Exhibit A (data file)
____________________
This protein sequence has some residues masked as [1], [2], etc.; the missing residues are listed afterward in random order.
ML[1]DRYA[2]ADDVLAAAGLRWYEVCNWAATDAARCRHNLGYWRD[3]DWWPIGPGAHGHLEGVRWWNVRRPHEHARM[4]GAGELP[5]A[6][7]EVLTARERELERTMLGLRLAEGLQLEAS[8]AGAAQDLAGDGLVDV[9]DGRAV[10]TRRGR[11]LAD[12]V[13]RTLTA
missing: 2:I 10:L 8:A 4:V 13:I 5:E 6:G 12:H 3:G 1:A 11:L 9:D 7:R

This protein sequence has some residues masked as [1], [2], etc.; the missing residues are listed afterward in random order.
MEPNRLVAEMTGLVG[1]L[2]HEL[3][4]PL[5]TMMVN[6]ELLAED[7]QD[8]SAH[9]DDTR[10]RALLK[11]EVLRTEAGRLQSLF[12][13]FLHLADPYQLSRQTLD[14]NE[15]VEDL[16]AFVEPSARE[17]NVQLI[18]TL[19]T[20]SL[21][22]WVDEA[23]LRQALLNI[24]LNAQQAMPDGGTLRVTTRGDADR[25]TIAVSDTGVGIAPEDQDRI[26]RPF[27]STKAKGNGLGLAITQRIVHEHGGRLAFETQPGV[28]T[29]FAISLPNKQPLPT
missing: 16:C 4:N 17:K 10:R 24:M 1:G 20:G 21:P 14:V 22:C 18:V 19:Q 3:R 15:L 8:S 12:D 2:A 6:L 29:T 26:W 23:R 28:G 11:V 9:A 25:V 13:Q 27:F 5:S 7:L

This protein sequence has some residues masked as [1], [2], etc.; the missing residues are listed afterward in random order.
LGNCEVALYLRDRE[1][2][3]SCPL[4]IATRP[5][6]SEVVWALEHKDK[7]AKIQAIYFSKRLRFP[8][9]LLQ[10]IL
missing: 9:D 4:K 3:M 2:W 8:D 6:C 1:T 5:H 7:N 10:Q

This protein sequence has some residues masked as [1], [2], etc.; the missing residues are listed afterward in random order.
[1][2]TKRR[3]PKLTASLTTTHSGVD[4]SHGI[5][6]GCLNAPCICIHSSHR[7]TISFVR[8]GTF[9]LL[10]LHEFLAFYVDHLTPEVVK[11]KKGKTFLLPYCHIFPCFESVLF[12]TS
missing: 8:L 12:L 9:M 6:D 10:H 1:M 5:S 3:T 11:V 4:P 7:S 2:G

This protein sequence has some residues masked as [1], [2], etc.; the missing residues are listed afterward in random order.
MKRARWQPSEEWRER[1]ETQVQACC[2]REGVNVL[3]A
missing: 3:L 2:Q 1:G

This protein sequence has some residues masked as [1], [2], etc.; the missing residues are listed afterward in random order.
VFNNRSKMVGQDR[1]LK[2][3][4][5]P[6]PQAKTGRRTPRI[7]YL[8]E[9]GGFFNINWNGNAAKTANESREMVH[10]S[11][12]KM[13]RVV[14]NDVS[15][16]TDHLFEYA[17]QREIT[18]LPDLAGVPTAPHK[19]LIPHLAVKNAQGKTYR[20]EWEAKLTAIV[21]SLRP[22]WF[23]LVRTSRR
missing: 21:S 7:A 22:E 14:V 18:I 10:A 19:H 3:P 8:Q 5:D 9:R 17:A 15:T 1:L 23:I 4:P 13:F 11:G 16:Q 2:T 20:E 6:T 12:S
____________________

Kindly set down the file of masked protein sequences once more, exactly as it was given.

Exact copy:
This protein sequence has some residues masked as [1], [2], etc.; the missing residues are listed afterward in random order.
ML[1]DRYA[2]ADDVLAAAGLRWYEVCNWAATDAARCRHNLGYWRD[3]DWWPIGPGAHGHLEGVRWWNVRRPHEHARM[4]GAGELP[5]A[6][7]EVLTARERELERTMLGLRLAEGLQLEAS[8]AGAAQDLAGDGLVDV[9]DGRAV[10]TRRGR[11]LAD[12]V[13]RTLTA
missing: 2:I 10:L 8:A 4:V 13:I 5:E 6:G 12:H 3:G 1:A 11:L 9:D 7:R

This protein sequence has some residues masked as [1], [2], etc.; the missing residues are listed afterward in random order.
MEPNRLVAEMTGLVG[1]L[2]HEL[3][4]PL[5]TMMVN[6]ELLAED[7]QD[8]SAH[9]DDTR[10]RALLK[11]EVLRTEAGRLQSLF[12][13]FLHLADPYQLSRQTLD[14]NE[15]VEDL[16]AFVEPSARE[17]NVQLI[18]TL[19]T[20]SL[21][22]WVDEA[23]LRQALLNI[24]LNAQQAMPDGGTLRVTTRGDADR[25]TIAVSDTGVGIAPEDQDRI[26]RPF[27]STKAKGNGLGLAITQRIVHEHGGRLAFETQPGV[28]T[29]FAISLPNKQPLPT
missing: 16:C 4:N 17:K 10:R 24:M 1:G 20:G 21:P 14:V 22:C 18:V 19:Q 3:R 15:L 8:S 12:D 2:A 6:L 29:T 26:W 23:R 28:G 11:V 9:A 25:V 13:Q 27:F 5:S 7:L

This protein sequence has some residues masked as [1], [2], etc.; the missing residues are listed afterward in random order.
LGNCEVALYLRDRE[1][2][3]SCPL[4]IATRP[5][6]SEVVWALEHKDK[7]AKIQAIYFSKRLRFP[8][9]LLQ[10]IL
missing: 9:D 4:K 3:M 2:W 8:D 6:C 1:T 5:H 7:N 10:Q

This protein sequence has some residues masked as [1], [2], etc.; the missing residues are listed afterward in random order.
[1][2]TKRR[3]PKLTASLTTTHSGVD[4]SHGI[5][6]GCLNAPCICIHSSHR[7]TISFVR[8]GTF[9]LL[10]LHEFLAFYVDHLTPEVVK[11]KKGKTFLLPYCHIFPCFESVLF[12]TS
missing: 8:L 12:L 9:M 6:D 10:H 1:M 5:S 3:T 11:V 4:P 7:S 2:G

This protein sequence has some residues masked as [1], [2], etc.; the missing residues are listed afterward in random order.
MKRARWQPSEEWRER[1]ETQVQACC[2]REGVNVL[3]A
missing: 3:L 2:Q 1:G

This protein sequence has some residues masked as [1], [2], etc.; the missing residues are listed afterward in random order.
VFNNRSKMVGQDR[1]LK[2][3][4][5]P[6]PQAKTGRRTPRI[7]YL[8]E[9]GGFFNINWNGNAAKTANESREMVH[10]S[11][12]KM[13]RVV[14]NDVS[15][16]TDHLFEYA[17]QREIT[18]LPDLAGVPTAPHK[19]LIPHLAVKNAQGKTYR[20]EWEAKLTAIV[21]SLRP[22]WF[23]LVRTSRR
missing: 21:S 7:A 22:E 14:V 18:I 10:A 19:H 3:P 8:Q 5:D 9:R 17:A 15:T 1:L 23:I 4:P 13:F 11:G 16:Q 2:T 20:E 6:T 12:S